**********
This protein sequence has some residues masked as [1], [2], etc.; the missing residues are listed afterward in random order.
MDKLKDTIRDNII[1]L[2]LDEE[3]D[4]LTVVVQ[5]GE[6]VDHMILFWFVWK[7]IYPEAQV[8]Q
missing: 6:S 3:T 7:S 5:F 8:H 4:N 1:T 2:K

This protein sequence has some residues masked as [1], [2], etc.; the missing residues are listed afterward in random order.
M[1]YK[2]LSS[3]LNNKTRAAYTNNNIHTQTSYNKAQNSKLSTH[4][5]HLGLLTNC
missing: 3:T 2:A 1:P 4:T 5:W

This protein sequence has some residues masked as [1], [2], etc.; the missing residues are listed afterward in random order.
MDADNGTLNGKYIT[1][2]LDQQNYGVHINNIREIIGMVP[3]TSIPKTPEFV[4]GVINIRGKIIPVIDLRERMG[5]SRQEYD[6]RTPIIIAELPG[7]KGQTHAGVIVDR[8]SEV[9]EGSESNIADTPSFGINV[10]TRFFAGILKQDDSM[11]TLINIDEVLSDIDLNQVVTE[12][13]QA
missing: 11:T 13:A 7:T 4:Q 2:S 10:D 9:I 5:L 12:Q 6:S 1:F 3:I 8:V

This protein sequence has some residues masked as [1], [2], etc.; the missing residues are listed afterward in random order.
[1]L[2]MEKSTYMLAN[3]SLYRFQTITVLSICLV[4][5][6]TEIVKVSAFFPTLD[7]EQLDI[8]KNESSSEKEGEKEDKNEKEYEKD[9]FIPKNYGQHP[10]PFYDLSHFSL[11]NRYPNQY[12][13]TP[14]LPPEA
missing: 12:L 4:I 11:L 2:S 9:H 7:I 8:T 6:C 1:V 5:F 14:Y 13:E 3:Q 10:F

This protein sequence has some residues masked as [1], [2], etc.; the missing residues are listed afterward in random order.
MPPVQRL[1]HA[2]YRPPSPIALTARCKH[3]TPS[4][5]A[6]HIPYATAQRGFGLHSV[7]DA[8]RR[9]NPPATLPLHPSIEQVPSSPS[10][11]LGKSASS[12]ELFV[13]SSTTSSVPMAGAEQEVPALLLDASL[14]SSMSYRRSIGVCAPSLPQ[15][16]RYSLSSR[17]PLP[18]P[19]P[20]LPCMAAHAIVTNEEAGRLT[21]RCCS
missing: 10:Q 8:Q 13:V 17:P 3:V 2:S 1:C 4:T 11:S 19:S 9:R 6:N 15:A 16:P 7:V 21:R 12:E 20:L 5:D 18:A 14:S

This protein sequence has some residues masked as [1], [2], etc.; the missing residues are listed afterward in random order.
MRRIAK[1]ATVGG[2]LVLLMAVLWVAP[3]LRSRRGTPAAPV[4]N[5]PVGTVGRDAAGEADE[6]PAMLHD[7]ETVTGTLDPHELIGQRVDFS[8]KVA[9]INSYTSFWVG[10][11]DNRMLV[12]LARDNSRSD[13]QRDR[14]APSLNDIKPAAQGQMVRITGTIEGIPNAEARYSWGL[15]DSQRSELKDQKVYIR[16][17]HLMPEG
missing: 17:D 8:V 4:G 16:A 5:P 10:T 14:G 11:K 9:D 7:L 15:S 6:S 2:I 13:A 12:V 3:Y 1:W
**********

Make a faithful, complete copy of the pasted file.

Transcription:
This protein sequence has some residues masked as [1], [2], etc.; the missing residues are listed afterward in random order.
MDKLKDTIRDNII[1]L[2]LDEE[3]D[4]LTVVVQ[5]GE[6]VDHMILFWFVWK[7]IYPEAQV[8]Q
missing: 6:S 3:T 7:S 5:F 8:H 4:N 1:T 2:K

This protein sequence has some residues masked as [1], [2], etc.; the missing residues are listed afterward in random order.
M[1]YK[2]LSS[3]LNNKTRAAYTNNNIHTQTSYNKAQNSKLSTH[4][5]HLGLLTNC
missing: 3:T 2:A 1:P 4:T 5:W

This protein sequence has some residues masked as [1], [2], etc.; the missing residues are listed afterward in random order.
MDADNGTLNGKYIT[1][2]LDQQNYGVHINNIREIIGMVP[3]TSIPKTPEFV[4]GVINIRGKIIPVIDLRERMG[5]SRQEYD[6]RTPIIIAELPG[7]KGQTHAGVIVDR[8]SEV[9]EGSESNIADTPSFGINV[10]TRFFAGILKQDDSM[11]TLINIDEVLSDIDLNQVVTE[12][13]QA
missing: 11:T 13:A 7:T 4:Q 2:S 10:D 9:I 5:L 12:Q 6:S 1:F 3:I 8:V

This protein sequence has some residues masked as [1], [2], etc.; the missing residues are listed afterward in random order.
[1]L[2]MEKSTYMLAN[3]SLYRFQTITVLSICLV[4][5][6]TEIVKVSAFFPTLD[7]EQLDI[8]KNESSSEKEGEKEDKNEKEYEKD[9]FIPKNYGQHP[10]PFYDLSHFSL[11]NRYPNQY[12][13]TP[14]LPPEA
missing: 12:L 4:I 11:L 2:S 9:H 7:I 8:T 6:C 1:V 5:F 14:Y 13:E 3:Q 10:F

This protein sequence has some residues masked as [1], [2], etc.; the missing residues are listed afterward in random order.
MPPVQRL[1]HA[2]YRPPSPIALTARCKH[3]TPS[4][5]A[6]HIPYATAQRGFGLHSV[7]DA[8]RR[9]NPPATLPLHPSIEQVPSSPS[10][11]LGKSASS[12]ELFV[13]SSTTSSVPMAGAEQEVPALLLDASL[14]SSMSYRRSIGVCAPSLPQ[15][16]RYSLSSR[17]PLP[18]P[19]P[20]LPCMAAHAIVTNEEAGRLT[21]RCCS
missing: 10:Q 8:Q 13:V 17:P 3:V 2:S 1:C 4:T 11:S 19:S 9:R 6:N 15:A 16:P 7:V 21:R 12:E 20:L 5:D 18:A 14:S

This protein sequence has some residues masked as [1], [2], etc.; the missing residues are listed afterward in random order.
MRRIAK[1]ATVGG[2]LVLLMAVLWVAP[3]LRSRRGTPAAPV[4]N[5]PVGTVGRDAAGEADE[6]PAMLHD[7]ETVTGTLDPHELIGQRVDFS[8]KVA[9]INSYTSFWVG[10][11]DNRMLV[12]LARDNSRSD[13]QRDR[14]APSLNDIKPAAQGQMVRITGTIEGIPNAEARYSWGL[15]DSQRSELKDQKVYIR[16][17]HLMPEG
missing: 17:D 8:V 4:G 16:A 5:P 10:T 14:G 11:K 9:D 7:L 15:S 6:S 2:I 13:A 12:V 3:Y 1:W